Soldier's death brings toll to 201

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The Independent Online

A British soldier died after being injured in an explosion in southern Afghanistan, bringing the total number of UK troops killed in the country to 201.

The serviceman, from 2nd Battalion The Royal Regiment of Fusiliers, was caught up in an explosion while on a foot patrol near Sangin in Helmand Province yesterday, the Ministry of Defence said.

His family has been informed.



Lieutenant Colonel Nick Richardson, spokesman for Task Force Helmand, said: "The death of any comrade brings much sadness to the Task Force but we take consolation from the fact that these deaths are not in vain.

"Our thoughts and prayers are with the family and friends so affected by this tragic event."

News of the 201st fatality came on the heels of Gordon Brown's pledge to press ahead with the "vital" mission in Afghanistan after the UK death toll hit 200 yesterday.

The Prime Minister said news that the grim milestone had been reached, after a soldier died from injuries sustained in a roadside bomb blast, was "deeply tragic".

But he insisted: "My commitment is clear: we must and will make Britain safer by making Afghanistan more stable.

"We will honour and support those who have been killed or wounded in the field of battle. And we will give those who fight on all the support that they need to succeed in this vital mission."

The 200th casualty, from The 2nd Battalion The Royal Welsh, died yesterday at the Royal College of Defence Medicine, in Selly Oak, West Midlands. He had been on vehicle patrol near Musa Qal'eh in Helmand Province when the explosion happened on Thursday morning.

His next of kin has been informed.

The announcement came just hours after three British troops killed providing security for the Afghan elections were named by the Ministry of Defence.

Two of the soldiers died trying to save the third who had been injured in an earlier blast.

Mr Brown said it was a "day of mourning, and also a day of reflection", adding that Britain was "hugely indebted to those who have made the ultimate sacrifice".

"The best way to honour the memory of those who have died is to see that commitment through," he said.

"Three quarters of terrorist plots against Britain come from the border areas of Afghanistan and Pakistan.

"The work of our troops - providing security, through operations like Panther's Claw, building up the Afghan army and police, and allowing politics and economic development to take root - is vital to preventing al Qaeda once again using Afghanistan as a base for terrorist attacks against Britain and other countries."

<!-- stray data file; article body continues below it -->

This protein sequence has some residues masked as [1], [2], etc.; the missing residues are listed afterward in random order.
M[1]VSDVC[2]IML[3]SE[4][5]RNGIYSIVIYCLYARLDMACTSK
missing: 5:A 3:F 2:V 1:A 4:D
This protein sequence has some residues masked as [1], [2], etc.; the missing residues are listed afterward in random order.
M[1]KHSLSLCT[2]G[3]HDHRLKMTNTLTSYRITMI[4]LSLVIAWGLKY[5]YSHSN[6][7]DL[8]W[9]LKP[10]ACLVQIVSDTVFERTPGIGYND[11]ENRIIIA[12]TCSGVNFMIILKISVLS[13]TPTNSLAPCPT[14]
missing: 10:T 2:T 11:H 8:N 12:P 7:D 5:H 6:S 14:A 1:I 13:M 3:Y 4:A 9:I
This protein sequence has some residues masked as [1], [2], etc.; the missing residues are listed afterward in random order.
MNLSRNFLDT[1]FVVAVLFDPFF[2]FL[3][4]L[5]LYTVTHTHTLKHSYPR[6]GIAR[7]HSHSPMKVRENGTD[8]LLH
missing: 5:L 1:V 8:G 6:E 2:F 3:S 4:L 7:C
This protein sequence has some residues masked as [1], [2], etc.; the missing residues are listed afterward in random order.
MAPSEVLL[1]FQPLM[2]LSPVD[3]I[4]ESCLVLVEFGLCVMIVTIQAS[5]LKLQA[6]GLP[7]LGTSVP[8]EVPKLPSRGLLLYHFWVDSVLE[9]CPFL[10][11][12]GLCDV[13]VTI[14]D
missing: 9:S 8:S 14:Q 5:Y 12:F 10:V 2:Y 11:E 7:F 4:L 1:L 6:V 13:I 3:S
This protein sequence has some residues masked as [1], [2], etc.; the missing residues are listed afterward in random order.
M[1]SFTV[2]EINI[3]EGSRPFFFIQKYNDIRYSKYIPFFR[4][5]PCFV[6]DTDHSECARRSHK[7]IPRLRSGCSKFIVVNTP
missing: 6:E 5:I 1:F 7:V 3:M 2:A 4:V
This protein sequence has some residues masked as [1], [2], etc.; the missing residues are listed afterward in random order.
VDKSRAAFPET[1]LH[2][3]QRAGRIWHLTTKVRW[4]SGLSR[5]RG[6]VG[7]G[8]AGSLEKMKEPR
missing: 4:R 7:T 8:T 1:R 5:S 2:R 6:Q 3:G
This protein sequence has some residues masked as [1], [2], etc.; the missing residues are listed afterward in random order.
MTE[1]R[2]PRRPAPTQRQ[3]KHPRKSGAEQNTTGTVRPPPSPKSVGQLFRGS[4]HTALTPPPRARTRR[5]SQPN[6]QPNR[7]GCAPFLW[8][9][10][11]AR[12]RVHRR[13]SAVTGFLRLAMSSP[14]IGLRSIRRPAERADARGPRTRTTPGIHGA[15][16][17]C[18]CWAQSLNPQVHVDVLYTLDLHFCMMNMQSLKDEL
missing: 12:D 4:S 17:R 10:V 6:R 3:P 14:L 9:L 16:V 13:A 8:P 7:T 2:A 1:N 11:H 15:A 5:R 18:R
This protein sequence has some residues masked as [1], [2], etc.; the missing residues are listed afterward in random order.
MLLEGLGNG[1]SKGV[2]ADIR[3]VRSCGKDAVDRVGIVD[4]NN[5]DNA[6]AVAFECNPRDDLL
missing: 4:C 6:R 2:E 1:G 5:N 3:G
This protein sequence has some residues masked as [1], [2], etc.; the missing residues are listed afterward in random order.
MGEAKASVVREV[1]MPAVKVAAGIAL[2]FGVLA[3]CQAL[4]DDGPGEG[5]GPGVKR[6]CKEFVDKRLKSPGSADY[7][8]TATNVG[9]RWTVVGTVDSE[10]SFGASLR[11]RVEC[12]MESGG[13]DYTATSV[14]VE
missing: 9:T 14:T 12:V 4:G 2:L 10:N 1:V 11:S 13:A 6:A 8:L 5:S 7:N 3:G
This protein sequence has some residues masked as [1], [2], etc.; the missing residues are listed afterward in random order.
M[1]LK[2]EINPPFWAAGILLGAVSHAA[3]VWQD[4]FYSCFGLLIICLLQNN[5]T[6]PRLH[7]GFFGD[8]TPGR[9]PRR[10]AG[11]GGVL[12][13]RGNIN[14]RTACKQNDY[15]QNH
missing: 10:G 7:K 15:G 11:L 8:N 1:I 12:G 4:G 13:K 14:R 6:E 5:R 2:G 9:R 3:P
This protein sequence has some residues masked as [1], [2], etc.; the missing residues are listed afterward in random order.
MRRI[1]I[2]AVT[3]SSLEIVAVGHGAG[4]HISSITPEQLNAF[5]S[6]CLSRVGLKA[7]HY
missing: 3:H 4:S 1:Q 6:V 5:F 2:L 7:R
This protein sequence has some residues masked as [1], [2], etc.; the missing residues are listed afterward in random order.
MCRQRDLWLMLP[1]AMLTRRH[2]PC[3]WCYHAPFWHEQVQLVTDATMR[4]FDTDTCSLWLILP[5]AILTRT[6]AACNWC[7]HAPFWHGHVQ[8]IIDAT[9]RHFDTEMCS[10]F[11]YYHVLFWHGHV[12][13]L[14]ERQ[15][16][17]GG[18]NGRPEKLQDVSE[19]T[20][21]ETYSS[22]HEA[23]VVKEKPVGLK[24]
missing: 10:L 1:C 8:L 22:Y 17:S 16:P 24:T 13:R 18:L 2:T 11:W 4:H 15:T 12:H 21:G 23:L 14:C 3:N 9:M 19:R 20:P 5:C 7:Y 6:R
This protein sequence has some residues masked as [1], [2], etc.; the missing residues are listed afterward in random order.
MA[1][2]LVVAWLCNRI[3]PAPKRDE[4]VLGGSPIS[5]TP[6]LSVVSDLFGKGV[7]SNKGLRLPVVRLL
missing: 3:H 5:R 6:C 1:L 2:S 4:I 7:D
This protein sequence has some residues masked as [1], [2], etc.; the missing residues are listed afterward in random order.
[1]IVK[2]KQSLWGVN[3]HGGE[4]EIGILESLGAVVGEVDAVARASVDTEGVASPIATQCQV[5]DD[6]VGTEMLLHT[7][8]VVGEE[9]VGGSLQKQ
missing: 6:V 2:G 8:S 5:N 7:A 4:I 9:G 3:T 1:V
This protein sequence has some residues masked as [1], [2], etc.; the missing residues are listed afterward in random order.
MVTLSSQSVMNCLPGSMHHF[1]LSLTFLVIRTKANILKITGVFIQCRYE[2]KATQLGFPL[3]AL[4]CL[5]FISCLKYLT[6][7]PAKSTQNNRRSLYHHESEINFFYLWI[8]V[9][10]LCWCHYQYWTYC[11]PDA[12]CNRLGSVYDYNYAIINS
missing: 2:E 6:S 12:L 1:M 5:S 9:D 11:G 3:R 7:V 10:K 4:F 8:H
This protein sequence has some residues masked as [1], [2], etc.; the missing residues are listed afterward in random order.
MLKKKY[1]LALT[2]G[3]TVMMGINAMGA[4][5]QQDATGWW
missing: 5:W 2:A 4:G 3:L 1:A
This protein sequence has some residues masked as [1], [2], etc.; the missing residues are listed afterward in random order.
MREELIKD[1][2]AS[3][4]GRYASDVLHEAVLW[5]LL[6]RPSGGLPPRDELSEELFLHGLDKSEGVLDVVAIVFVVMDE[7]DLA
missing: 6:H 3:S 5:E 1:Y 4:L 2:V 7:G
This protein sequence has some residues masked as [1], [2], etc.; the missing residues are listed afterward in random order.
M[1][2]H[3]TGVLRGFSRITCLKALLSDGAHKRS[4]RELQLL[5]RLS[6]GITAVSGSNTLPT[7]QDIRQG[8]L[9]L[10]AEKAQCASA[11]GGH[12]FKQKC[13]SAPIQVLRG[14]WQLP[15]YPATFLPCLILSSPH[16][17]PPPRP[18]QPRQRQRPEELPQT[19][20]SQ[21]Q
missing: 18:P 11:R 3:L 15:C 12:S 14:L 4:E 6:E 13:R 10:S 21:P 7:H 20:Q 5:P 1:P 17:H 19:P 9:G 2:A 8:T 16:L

Defence secretary Bob Ainsworth said it was a "grim day".

"This is a difficult time but we must all take solace from the fact that, although sometimes slow, we have been making good progress in Afghanistan," he said.

Shadow Defence Secretary Liam Fox added: "There is no more stark reminder of the bravery and sacrifice of British troops in Helmand.

"We are fortunate in this country that we have men and women willing to volunteer to defend the freedoms we are all so lucky to enjoy."

All three soldiers named yesterday were members of a foot patrol that was part of Operation Ghartse Kers 4, intended to provide security for a pre-election Shura, or meeting of elders.

Lance Bombardier Matthew Hatton, 23, of 40th Regiment Royal Artillery, was wounded in the initial attack in Sangin on Thursday.

Captain Mark Hale, 42, and Rifleman Daniel Wild, 19, both from 2nd Battalion The Rifles, were carrying him to a helicopter landing zone when there was a second explosion, killing L/Bdr Hatton and Rfn Wild. Capt Hale died of his injuries later in hospital.

Their identities were released as the Taliban staged a car bomb attack near the British embassy in Kabul.

Four people were killed, but no UK service personnel or embassy staff were hurt in the blast outside the headquarters of the Nato-led International Security Assistance Force (Isaf).

The attack has been seen as a message from the Taliban that it can attack anywhere as Afghans gear up for their second direct presidential election on August 20.

Militants have warned people not to vote and have threatened to attack polling sites.

There have been 10 British fatalities in Afghanistan this month.

In July, 22 UK personnel died as operations were stepped up, the highest monthly total since the mission began in October 2001.



Offering his condolences to loved ones of the two latest British casualties in Afghanistan, ISAF spokesman Brigadier-General Eric Tremblay said: "We are extremely saddened by these losses and I extend my most sincere sympathies to the families, friends and comrades of these two soldiers.

"The continued used of improvised explosive devices by insurgents exemplifies their preference for asymmetrical and indiscriminate attacks, as they cannot withstand direct engagements with Afghan and international forces whose main objective is to protect Afghan civilians."

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